Frequently Asked Questions

Does Acupuncture hurt?

Most people, including children and babies, say no. Many of Amy's patients walk into their first session dreading needles and walk out of their session surprised at how relaxed and rejuvenated they feel.

Acupuncture is a gentle procedure.  Many people are hesitant to try acupuncture because of their fear of needles.  Unlike hypodermic needles, acupuncture needles are solid and very thin, and they are not designed to cut the skin.  They are also inserted to much more shallow levels than hypodermic needles, generally no more than a half-inch to an inch depending on the type of treatment being delivered.

While each person experiences acupuncture differently, the needles may not be felt at all on insertion, or there might be a mild sensation followed by tingling, heaviness or warmth around the needle.  Most people feel a sense of relaxation and many fall into a relaxing sleep.

If you are "not sure" about needles, Amy will use other Oriental Medical therapies such as acupressure, tui na (Chinese body work), infrared heat therapy, moxabustion, ear seeds, magnet therapy, herbal supplementation, or cupping.

Will I feel the effects after the first treatment?

Although many ailments require multiple treatments, (TCM is amazing, but not magic) some people will feel the effects after the very first treatment.  Some people reportedly feel a sensation of excitement or high energy, while others feel relaxed.

How Does Acupuncture Work?

Recently, the scientific community has recognized that human beings are comprised of complex energetic systems.  This understanding has been the foundation of the practice of acupuncture for several thousand years.  Chinese medical theory is based on the concept of "qi" or, as some call it, life force or vital energy.  The qi circulates throughout the body through specific pathways called meridians.  There are twelve principle meridians, each connecting with a major organ system.  Along the meridians are acupuncture points at which the flow of qi is most accessible.  Good Health is achieved by these meridians having free flow of energy.  When the flow of energy is disturbed for any reason (such as a kink in a water hose), there is pain or illness.  Stimulation of acupuncture points influences the flow of qi and brings the body back to a state of balance.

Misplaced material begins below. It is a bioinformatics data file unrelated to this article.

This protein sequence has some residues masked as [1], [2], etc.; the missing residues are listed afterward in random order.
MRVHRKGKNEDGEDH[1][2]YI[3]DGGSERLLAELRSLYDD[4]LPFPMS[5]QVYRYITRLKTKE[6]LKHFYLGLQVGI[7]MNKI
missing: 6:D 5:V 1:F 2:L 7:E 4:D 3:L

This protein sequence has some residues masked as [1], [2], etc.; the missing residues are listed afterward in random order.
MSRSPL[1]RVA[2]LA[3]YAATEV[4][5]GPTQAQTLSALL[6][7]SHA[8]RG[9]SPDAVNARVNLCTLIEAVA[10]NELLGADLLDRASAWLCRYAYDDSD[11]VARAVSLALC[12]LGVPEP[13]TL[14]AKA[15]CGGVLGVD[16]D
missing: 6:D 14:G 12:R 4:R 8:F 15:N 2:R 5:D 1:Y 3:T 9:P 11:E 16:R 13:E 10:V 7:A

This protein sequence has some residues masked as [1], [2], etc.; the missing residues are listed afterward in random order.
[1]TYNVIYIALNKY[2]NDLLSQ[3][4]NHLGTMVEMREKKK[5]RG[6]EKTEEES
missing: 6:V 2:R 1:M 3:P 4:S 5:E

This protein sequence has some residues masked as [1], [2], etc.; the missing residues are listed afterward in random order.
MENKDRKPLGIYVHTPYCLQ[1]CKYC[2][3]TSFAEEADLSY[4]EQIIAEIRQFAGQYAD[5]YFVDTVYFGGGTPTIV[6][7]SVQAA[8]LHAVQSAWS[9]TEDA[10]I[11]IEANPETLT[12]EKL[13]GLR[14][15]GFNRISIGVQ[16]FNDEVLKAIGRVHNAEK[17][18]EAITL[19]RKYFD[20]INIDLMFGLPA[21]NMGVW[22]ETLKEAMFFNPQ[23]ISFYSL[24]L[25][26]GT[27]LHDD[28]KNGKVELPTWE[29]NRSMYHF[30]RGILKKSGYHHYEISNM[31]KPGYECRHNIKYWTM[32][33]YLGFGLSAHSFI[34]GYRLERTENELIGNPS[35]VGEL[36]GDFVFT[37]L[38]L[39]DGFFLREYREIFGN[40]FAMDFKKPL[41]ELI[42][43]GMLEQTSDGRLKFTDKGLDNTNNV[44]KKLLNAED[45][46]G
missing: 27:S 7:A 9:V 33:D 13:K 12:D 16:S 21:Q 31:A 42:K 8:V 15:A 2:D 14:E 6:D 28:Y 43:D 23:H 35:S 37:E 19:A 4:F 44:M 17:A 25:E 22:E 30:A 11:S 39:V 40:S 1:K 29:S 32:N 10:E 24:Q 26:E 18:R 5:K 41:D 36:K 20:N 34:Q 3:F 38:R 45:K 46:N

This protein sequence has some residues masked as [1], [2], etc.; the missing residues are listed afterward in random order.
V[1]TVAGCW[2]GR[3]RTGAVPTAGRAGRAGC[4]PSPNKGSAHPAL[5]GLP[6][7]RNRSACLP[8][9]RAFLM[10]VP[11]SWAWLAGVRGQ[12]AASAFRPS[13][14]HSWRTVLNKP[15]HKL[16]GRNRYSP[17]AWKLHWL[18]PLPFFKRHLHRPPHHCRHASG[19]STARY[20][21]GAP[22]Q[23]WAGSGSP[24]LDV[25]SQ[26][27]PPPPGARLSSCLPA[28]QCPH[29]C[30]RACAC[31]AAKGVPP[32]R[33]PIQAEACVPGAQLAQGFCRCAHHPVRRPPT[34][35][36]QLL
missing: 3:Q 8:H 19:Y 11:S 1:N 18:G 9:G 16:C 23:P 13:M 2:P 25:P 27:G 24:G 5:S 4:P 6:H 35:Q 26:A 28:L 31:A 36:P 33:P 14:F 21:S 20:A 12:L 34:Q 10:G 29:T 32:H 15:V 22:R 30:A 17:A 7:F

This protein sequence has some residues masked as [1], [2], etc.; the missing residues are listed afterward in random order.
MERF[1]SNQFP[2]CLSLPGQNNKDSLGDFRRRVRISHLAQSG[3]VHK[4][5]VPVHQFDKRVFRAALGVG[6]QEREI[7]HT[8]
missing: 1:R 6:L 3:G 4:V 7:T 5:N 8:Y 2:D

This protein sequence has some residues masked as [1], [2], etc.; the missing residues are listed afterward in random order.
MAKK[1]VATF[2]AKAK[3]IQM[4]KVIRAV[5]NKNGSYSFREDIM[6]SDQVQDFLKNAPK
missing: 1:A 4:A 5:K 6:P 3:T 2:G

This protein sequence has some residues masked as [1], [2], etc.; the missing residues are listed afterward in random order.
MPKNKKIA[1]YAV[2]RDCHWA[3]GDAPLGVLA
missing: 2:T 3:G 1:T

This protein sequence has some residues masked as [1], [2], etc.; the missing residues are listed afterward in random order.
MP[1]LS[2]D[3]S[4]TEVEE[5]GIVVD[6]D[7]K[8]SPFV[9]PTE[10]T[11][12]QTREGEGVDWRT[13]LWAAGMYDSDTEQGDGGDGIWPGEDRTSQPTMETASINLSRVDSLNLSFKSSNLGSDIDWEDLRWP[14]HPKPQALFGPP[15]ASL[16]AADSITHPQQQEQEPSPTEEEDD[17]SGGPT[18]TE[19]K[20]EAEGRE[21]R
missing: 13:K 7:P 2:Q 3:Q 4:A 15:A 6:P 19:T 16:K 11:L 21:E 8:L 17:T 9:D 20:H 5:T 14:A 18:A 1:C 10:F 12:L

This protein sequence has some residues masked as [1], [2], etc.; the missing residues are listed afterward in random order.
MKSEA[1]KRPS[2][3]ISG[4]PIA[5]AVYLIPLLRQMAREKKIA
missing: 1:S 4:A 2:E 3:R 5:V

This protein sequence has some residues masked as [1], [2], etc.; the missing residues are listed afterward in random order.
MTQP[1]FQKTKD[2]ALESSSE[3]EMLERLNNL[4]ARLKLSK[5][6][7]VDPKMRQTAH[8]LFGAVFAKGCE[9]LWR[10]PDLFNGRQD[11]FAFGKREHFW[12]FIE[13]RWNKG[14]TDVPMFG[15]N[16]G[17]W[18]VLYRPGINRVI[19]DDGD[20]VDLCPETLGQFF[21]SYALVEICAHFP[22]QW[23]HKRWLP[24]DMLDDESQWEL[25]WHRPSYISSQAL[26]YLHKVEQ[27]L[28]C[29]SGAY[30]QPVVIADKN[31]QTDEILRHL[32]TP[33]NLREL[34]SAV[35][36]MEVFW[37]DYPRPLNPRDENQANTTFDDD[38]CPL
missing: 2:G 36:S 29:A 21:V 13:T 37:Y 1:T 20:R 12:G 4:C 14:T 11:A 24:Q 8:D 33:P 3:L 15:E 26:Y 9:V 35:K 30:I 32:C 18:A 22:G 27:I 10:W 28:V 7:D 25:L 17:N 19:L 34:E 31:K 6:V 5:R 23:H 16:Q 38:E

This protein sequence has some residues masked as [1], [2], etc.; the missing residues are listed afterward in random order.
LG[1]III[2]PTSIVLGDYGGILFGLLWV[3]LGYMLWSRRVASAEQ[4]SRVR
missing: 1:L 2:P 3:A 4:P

Scientific research has shown that acupuncture triggers the production of endorphins, the body's natural painkillers.  It has also been shown to positively affect the endocrine, circulatory, and nervous systems, helping the body achieve physical and emotional balance and well being.

How can it help so many different things?

          In a nutshell, acupuncture stimulates the body's innate ability to heal itself.

Acupuncturist or Chiropractor that practices Acupuncture?

Licensed Acupuncturists have over 2500-3500 hours of training, treating thousands of patients, during 3-4 years of careful study of Chinese Medicine. Chiropractors, trained similarly for their licenses, are only required 100 hours of training to practice acupuncture, making Minnesota one of the most lenient states in the country for this dual licensing.  With this in mind, chiropractors cannot legally treat patients only with acupuncture, but "may utilize acupuncture to prepare for or complement a chiropractic adjustment."  Even though acupuncture carries little risk, why risk not getting expert care?

Is Acupuncture Safe?

When practiced by a licensed, trained acupuncturist, acupuncture is extremely safe.  Only sterile, one-time use, disposable needles are used.

What are the benefits of Acupuncture?

Traditional Chinese Medicine is a comprehensive system of preventive health care.  Since acupuncture promotes the body's natural healing ability, most conditions can be improved or corrected. 

How Many Treatments Will I Need?

The number and frequency of treatments will vary from patient to patient since everyone is unique in their health care needs.  Some symptoms may be relieved after the first visit, while others may take twenty treatments.  When a specific issue is being addressed, you may be advised to visit the acupuncturist one to three times per week, and then gradually reduce the frequency to once or twice per month until you are feeling well. The goal is to correct the problem so that it does not return and acupuncture is no longer needed. Once feeling great, many people discontinue care. Others ask to continue with preventative sessions to maintain good health vs waiting until they are "out of balance."

Northwoods Acupuncture & Wellness Center / Copyright 2009

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